We will call this a possession though Team A didn’t truly obtain possession until they won the scrum. Before that scrum win, they merely had an opportunity, and this particular opportunity was worth .95 possessions.
This model of opportunities, possessions, and sequences has the virtue of making the game look extremely simple. It divides the game into a series of opportunities, passed back and forth, between the two teams. These opportunities yield possessions which have three outcomes: teams can score, turn the ball over, or end the half. These outcomes are easily evaluated which allows us to evaluate the possession as a whole.
I often mention “expected points” in my posts. This is the average number of points that teams in the same situation have scored. The situation is given in terms of location on the field and game state (lineout, ruck, loose ball, etc.). When evaluating opportunities, one needs to factor in the chance of first obtaining possession. Evaluating across sequences requires accounting for how a team has progressed without turning over the ball. As mentioned above, teams may advance the ball and move to a different game state but still have possession of the ball. At that point, we can compare the expected points of the new situation in comparison to their starting situation and determine whether the team is in a better or worse position to score.
Also, consideration needs to be given to what happens if you turn the ball over. There is a small expectation of scoring from your own tryline. But a turnover here is very costly as the other team is very likely to score. So while possession at your own tryline has a positive rate at which teams score, considering the likelihood of a turnover and the relative harm of a turnover, the total expected value of the possession is actually negative. This is why many teams kick the ball from their own tryline.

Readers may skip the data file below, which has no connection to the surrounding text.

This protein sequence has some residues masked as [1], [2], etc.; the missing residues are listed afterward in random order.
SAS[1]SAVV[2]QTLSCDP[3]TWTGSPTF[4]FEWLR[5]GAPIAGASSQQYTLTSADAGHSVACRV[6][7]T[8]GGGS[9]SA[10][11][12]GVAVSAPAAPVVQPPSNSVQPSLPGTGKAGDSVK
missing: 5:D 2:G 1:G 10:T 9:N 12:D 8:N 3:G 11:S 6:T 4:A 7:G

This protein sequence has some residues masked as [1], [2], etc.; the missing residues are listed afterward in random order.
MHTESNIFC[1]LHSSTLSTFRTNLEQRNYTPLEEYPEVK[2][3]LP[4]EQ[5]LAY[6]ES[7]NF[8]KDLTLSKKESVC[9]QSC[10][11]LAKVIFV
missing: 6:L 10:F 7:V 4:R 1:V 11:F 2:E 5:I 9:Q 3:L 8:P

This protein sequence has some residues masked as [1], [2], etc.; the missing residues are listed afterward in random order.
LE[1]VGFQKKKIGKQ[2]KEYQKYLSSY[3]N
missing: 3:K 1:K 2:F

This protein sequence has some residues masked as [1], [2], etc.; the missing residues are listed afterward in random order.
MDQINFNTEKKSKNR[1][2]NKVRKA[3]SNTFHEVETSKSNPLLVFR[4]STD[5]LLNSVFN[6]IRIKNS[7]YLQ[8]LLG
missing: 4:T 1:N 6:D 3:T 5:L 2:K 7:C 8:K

22 restarts don’t follow the typical model of opportunities moving back and forth between teams. If Team A kicks the ball ahead but it goes out of the back of the try zone, they receive a 22 dropout. Team B gets to hold that ball and kick the 22 where they want, but it’s not in live play so they don’t have possession. This is really another opportunity for Team A as they are set to receive the ball. Receiving a second chance on your possession is significant when teams receive around eight opportunities a game.
Alternatively, Team A’s kick into the try zone could have been picked up by Team B. Team B could play from their own try zone and possibly run the ball out. But more than likely, Team B grounds the ball and kicks a 22. Team B had possession of the ball but isn’t expected to attack, let alone score. This possession needs to be accounted and not analyzed the same as a possession where Team B was truly trying to score. This is very similar to possessions where a team kicks the ball out to end a half. I will exclude these possessions from the majority of analysis.
This is meant to further clarify some terms I use to describe the game of sevens. Opposing teams usually swap opportunities back and forth but possession isn’t always exchanged. Turnovers and whistles chop the game into sequences and provide clear game states with which to measure how teams are progressing through their possessions. Though the evaluation of live play will be more difficult, a clear framework of dead ball game states goes a long way to evaluating teams beyond the final score.